(1) As used in this section, the term: (a) “Cancer” includes:
1. Bladder cancer.
2. Brain cancer.
3. Breast cancer.
4. Cervical cancer.
5. Colon cancer.
6. Esophageal cancer.
7. Invasive skin cancer.
8. Kidney cancer.
9. Large intestinal cancer.
10. Lung cancer.
11. Malignant melanoma.
13. Multiple myeloma.
14. Non-Hodgkin’s lymphoma.
15. Oral cavity and pharynx cancer.
16. Ovarian cancer.
17. Prostate cancer.
18. Rectal cancer.
19. Stomach cancer.
20. Testicular cancer.
21. Thyroid cancer.
(b) “Employer” has the same meaning as in s. 112.191.
(c) “Firefighter” means an individual employed as a full-time firefighter within the fire department or public safety department of an employer whose primary responsibilities are the prevention and extinguishing of fires; the protection of life and property; and the enforcement of municipal, county, and state fire prevention codes and laws pertaining to the prevention and control of fires.
(2) Upon a diagnosis of cancer, a firefighter is entitled to the following benefits, as an alternative to pursuing workers’ compensation benefits under chapter 440, if the firefighter has been employed by his or her employer for at least 5 continuous years, has not used tobacco products for at least the preceding 5 years, and has not been employed in any other position in the preceding 5 years which is proven to create a higher risk for any cancer:
(a) Cancer treatment covered within an employer-sponsored health plan or through a group health insurance trust fund. The employer must timely reimburse the firefighter for any out-of-pocket deductible, copayment, or coinsurance costs incurred due to the treatment of cancer.
(b) A one-time cash payout of $25,000, upon the firefighter’s initial diagnosis of cancer.
If the firefighter elects to continue coverage in the employer-sponsored health plan or group health insurance trust fund after he or she terminates employment, the benefits specified in paragraphs (a) and (b) must be made available by the former employer of a firefighter for 10 years following the date on which the firefighter terminates employment so long as the firefighter otherwise met the criteria specified in this subsection when he or she terminated employment and was not subsequently employed as a firefighter following that date. For purposes of determining leave time and employee retention policies, the employer must consider a firefighter’s cancer diagnosis as an injury or illness incurred in the line of duty.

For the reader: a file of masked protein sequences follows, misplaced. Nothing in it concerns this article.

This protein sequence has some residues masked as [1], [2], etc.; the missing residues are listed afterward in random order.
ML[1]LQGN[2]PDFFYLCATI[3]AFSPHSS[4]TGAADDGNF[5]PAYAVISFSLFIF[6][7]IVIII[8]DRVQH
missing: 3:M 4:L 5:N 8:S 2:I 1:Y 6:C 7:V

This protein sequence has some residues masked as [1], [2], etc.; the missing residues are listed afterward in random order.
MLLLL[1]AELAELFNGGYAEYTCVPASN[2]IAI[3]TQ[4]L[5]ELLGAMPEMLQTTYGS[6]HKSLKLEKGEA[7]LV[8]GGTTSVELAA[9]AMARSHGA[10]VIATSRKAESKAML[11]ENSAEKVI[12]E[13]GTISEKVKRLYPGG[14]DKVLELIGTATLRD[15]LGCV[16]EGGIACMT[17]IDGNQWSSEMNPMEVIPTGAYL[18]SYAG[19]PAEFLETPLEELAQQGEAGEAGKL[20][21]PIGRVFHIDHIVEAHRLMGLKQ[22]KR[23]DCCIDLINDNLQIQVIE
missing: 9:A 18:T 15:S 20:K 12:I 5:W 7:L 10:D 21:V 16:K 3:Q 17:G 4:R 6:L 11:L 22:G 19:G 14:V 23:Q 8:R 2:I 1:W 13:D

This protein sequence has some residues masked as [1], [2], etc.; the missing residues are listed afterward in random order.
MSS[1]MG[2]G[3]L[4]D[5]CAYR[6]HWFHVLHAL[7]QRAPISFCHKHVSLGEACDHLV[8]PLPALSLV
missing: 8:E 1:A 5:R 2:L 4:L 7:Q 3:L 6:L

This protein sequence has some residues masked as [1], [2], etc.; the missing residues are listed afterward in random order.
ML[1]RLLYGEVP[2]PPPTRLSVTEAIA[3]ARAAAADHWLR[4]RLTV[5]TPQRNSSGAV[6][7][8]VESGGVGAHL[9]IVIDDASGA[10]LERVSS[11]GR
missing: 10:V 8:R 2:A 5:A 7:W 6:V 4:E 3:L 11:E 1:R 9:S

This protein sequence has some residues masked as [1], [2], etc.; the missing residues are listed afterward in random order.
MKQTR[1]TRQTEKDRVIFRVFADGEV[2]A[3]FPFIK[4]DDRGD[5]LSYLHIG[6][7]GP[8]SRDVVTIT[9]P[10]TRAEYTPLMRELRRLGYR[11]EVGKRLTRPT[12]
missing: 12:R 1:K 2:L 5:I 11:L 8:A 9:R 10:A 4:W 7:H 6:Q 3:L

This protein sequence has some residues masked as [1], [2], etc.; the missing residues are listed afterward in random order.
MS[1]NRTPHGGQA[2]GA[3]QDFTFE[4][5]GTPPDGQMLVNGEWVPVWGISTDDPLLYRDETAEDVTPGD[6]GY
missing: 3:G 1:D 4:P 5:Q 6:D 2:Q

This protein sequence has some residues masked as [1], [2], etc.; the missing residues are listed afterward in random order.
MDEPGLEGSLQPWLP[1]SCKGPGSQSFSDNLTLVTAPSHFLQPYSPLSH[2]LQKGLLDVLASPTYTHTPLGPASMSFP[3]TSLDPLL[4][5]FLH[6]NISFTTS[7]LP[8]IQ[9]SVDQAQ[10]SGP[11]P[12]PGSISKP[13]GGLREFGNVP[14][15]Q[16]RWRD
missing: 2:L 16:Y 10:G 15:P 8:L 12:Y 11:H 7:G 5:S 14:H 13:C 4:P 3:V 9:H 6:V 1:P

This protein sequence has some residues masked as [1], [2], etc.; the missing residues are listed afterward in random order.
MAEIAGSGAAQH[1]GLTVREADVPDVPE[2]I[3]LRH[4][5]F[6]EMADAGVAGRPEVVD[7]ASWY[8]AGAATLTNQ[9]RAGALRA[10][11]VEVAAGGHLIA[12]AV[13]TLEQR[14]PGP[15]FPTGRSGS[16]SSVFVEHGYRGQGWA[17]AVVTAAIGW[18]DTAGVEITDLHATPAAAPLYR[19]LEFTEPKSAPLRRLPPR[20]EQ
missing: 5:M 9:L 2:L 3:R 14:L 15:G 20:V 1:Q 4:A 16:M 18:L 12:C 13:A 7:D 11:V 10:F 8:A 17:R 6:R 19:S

(3)(a) If the firefighter participates in an employer-sponsored retirement plan, the retirement plan must consider the firefighter totally and permanently disabled in the line of duty if he or she meets the retirement plan’s definition of totally and permanently disabled due to the diagnosis of cancer or circumstances that arise out of the treatment of cancer.
(b) If the firefighter does not participate in an employer-sponsored retirement plan, the employer must provide a disability retirement plan that provides the firefighter with at least 42 percent of his or her annual salary, at no cost to the firefighter, until the firefighter’s death, as coverage for total and permanent disabilities attributable to the diagnosis of cancer which arise out of the treatment of cancer.
(4)(a) If the firefighter participated in an employer-sponsored retirement plan, the retirement plan must consider the firefighter to have died in the line of duty if he or she dies as a result of cancer or circumstances that arise out of the treatment of cancer.
(b) If the firefighter did not participate in an employer-sponsored retirement plan, the employer must provide a death benefit to the firefighter’s beneficiary, at no cost to the firefighter or his or her beneficiary, totaling at least 42 percent of the firefighter’s most recent annual salary for at least 10 years following the firefighter’s death as a result of cancer or circumstances that arise out of the treatment of cancer.
(c) Firefighters who die as a result of cancer or circumstances that arise out of the treatment of cancer are considered to have died in the manner as described in s. 112.191(2)(a), and all of the benefits arising out of such death are available to the deceased firefighter’s beneficiary.
(5)(a) The costs to provide the reimbursements and lump sum payments under subsection (2) and the costs to provide disability retirement benefits under paragraph (3)(b) and the line-of-duty death benefits under paragraph (4)(b) must be borne solely by the employer.
(b) The employer or employers participating in a retirement plan or system are solely responsible for the payment of the contributions necessary to fund the increased actuarial costs associated with the implementation of the presumptions under paragraphs (3)(a) and (4)(a), respectively, that cancer has, or the circumstances that arise out of the treatment of cancer have, either rendered the firefighter totally and permanently disabled or resulted in the death of the firefighter in the line of duty.
(c) An employer may not increase employee contributions required to participate in a retirement plan or system to fund the costs associated with enhanced benefits provided in subsections (3) and (4).
(6) The Division of State Fire Marshal within the Department of Financial Services shall adopt rules to establish employer cancer prevention best practices as it relates to personal protective equipment, decontamination, fire suppression apparatus, and fire stations.